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Yankees’ bats quieted by Rangers’ Austin Bibens-Dirkx in loss

Yankees leftfielder Aaron Hicks reacts after he strikes

Yankees leftfielder Aaron Hicks reacts after he strikes out swinging against the Rangers to end the eighth inning at Yankee Stadium on June 24, 2017. Credit: Kathleen Malone-Van Dyke

A mostly unknown veteran pitcher with a funny name and almost no big-league track record to speak of bewildered the Yankees Saturday afternoon.

Rangers righthander Austin Bibens-Dirkx, a 32-year-old career minor-leaguer making his fourth major-league start, was terrific in his seven innings, sending the Yankees to an 8-1 loss in front of an irritated crowd of 40,225 at the Stadium.

Other than Aaron Judge’s major league-leading 26th home run, which made it 3-1 in the sixth inning, the Yankees (40-32) again were quiet at the plate in losing for the ninth time in their last 11 games.

“Just seemed like he stayed off the barrel of the bat with his sliders, changeup and cutters,” Joe Girardi said of Bibens-Dirkx. “We weren’t able to really square him up today.”

Bibens-Dirkx entered the game 2-0 with a 4.25 ERA this season and had been 1-0 with a 4.86 ERA in three previous starts. With an assortment of off-speed stuff and a fastball that sat in the range of 89 to 91 mph, Bibens-Dirkx — who beat Max Scherzer on June 11 in his second start — allowed one run, five hits and a walk.

The Yankees put only two runners in scoring position against Bibens-Dirkx, as Mason Williams walked in the first, singled in the third and stole second each time.

“He was mixing his pitches,” said Tyler Austin, called up after Chris Carter was designated for assignment early Saturday morning. “He was putting the ball where he wanted to, for the most part.”

Aaron Hicks, who went 0-for-4 and extended his worst slide of the season to 2-for-23, said he doesn’t believe Jacoby Ellsbury’s injury finally is impacting the outfield, which collectively has struggled.

Brett Gardner, who was off Saturday, is 3-for-15 on this homestand. Although Judge extended his on-base streak to 26 games and has hit three home runs on the homestand, he is 5-for-20.

“I really don’t think that has anything to do with it,” Hicks said of possible fatigue among the outfielders. “We’re just not hitting well.”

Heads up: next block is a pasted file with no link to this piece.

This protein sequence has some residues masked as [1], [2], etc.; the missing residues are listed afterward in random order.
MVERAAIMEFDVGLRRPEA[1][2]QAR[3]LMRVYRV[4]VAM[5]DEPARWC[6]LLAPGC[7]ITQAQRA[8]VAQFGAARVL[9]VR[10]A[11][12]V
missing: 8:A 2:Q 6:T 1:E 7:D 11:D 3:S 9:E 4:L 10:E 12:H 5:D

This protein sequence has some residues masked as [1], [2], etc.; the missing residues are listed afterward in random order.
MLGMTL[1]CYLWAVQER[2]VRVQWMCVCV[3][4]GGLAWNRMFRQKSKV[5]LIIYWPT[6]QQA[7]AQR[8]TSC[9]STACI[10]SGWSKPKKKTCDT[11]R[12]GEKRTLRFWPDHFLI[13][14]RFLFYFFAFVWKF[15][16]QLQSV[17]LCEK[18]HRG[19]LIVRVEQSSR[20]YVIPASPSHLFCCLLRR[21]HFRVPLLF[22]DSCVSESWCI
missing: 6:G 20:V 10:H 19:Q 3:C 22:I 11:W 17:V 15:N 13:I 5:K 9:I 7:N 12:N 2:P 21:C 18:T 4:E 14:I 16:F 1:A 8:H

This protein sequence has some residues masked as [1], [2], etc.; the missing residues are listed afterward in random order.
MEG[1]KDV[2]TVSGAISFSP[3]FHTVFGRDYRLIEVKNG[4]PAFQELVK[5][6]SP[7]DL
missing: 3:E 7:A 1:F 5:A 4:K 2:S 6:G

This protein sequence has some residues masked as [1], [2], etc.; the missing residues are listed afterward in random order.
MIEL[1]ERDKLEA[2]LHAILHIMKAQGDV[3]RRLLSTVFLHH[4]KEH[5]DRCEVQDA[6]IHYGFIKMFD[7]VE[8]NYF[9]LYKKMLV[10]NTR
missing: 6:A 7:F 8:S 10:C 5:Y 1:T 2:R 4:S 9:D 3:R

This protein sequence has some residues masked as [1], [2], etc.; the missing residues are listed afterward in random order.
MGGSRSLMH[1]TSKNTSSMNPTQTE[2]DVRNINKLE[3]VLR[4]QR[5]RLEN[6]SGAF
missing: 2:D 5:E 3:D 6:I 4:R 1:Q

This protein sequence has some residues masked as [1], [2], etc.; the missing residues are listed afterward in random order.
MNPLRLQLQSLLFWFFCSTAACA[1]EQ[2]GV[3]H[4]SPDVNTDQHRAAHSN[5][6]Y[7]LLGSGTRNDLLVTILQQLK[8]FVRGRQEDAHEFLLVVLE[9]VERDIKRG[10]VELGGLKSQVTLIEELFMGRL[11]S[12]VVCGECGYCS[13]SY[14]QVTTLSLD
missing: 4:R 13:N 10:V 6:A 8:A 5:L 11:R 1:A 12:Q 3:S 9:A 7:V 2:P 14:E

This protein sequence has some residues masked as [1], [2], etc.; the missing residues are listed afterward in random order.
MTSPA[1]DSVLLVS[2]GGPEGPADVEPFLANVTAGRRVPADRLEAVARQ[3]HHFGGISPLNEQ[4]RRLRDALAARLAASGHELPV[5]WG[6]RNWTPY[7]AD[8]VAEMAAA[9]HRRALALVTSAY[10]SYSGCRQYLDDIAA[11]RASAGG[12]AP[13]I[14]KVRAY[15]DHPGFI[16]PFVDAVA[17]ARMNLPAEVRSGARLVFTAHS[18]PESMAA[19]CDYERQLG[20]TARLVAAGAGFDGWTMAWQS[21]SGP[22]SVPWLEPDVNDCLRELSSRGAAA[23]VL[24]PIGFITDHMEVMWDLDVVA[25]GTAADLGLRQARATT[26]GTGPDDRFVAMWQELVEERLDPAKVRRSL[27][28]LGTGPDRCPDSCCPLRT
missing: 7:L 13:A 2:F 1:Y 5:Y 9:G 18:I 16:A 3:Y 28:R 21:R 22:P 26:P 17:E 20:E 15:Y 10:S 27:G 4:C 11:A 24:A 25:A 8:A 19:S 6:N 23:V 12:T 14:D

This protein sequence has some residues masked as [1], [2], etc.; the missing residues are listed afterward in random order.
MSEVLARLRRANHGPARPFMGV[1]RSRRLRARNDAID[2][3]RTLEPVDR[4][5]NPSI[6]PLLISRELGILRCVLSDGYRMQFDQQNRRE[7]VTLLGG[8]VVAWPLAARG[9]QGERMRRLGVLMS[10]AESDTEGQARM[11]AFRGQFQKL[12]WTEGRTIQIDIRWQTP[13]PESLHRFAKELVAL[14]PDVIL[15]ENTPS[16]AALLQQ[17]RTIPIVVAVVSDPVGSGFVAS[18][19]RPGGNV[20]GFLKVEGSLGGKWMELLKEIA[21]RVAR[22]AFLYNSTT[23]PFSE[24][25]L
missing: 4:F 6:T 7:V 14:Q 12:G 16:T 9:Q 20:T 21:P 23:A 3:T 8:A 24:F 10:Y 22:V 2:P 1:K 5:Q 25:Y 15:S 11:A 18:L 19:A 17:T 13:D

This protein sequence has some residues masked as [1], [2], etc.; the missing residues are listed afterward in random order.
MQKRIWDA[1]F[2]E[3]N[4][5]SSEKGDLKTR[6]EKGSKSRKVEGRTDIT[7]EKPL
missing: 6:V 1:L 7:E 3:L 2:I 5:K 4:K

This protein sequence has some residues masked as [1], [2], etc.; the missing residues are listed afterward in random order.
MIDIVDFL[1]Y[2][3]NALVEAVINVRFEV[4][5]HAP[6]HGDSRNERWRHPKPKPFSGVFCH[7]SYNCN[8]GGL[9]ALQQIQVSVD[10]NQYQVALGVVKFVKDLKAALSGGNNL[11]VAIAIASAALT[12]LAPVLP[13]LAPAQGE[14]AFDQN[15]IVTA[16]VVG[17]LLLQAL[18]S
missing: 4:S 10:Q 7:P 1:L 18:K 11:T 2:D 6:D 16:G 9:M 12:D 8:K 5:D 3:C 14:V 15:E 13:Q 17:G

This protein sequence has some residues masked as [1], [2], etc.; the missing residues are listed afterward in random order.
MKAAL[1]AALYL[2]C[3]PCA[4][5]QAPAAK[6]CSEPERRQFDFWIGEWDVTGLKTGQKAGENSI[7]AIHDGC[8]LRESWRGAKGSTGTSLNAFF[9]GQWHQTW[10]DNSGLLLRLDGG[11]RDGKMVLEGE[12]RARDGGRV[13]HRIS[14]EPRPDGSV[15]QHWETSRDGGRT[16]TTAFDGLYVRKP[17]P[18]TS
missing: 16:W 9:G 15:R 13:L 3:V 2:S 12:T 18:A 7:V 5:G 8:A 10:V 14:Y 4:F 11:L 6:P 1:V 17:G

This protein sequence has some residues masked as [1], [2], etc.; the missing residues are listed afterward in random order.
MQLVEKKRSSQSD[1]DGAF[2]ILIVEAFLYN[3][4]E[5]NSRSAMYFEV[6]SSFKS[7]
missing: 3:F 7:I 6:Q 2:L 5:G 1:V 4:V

Speaking of the offense overall, Girardi said, “We’re not swinging as well as we did before, so that’s the importance of pitching. Hitting’s going to come and go at times, and that’s where pitching allows you to win games.”

The Yankees’ pitching did not allow it Saturday, though Luis Cessa wasn’t awful. Making his second start since replacing the injured CC Sabathia in the rotation, he allowed three runs and three hits, including a two-run homer by Carlos Gomez, in five innings. Cessa walked two and struck out eight, six in the first two innings.

The Rangers (37-37) added a run in the seventh against Jonathan Holder on Robinson Chirinos’ homer and four in the ninth against beleaguered reliever Tyler Clippard, who heard the loudest boos he’s heard all week — which is saying something — after allowing three hits and two walks and throwing a wild pitch.

“They were right to boo me,” said Clippard, who has allowed nine runs in 1 1⁄3 innings in his last three appearances and spent several minutes staring straight ahead into his locker after talking to the media. “I’m pitching terrible right now.”

Cessa, who came out throwing in the mid-to-high-90s, put the Yankees in a quick hole when Elvis Andrus singled home a run in the first to make it 1-0.

With one out and one on in the fourth, Cessa got ahead of Gomez 1-and-2 but hung a slider, and his 10th homer gave Texas a 3-0 lead.

“Tried to throw a slider down and away,” Cessa said. “It was a little up in the zone. A mistake pitch . . . My changeup, my slider, my fastball feels good. I just have to execute all my pitches. One hanging pitch and I paid the price and that changed the game.”

New York Sports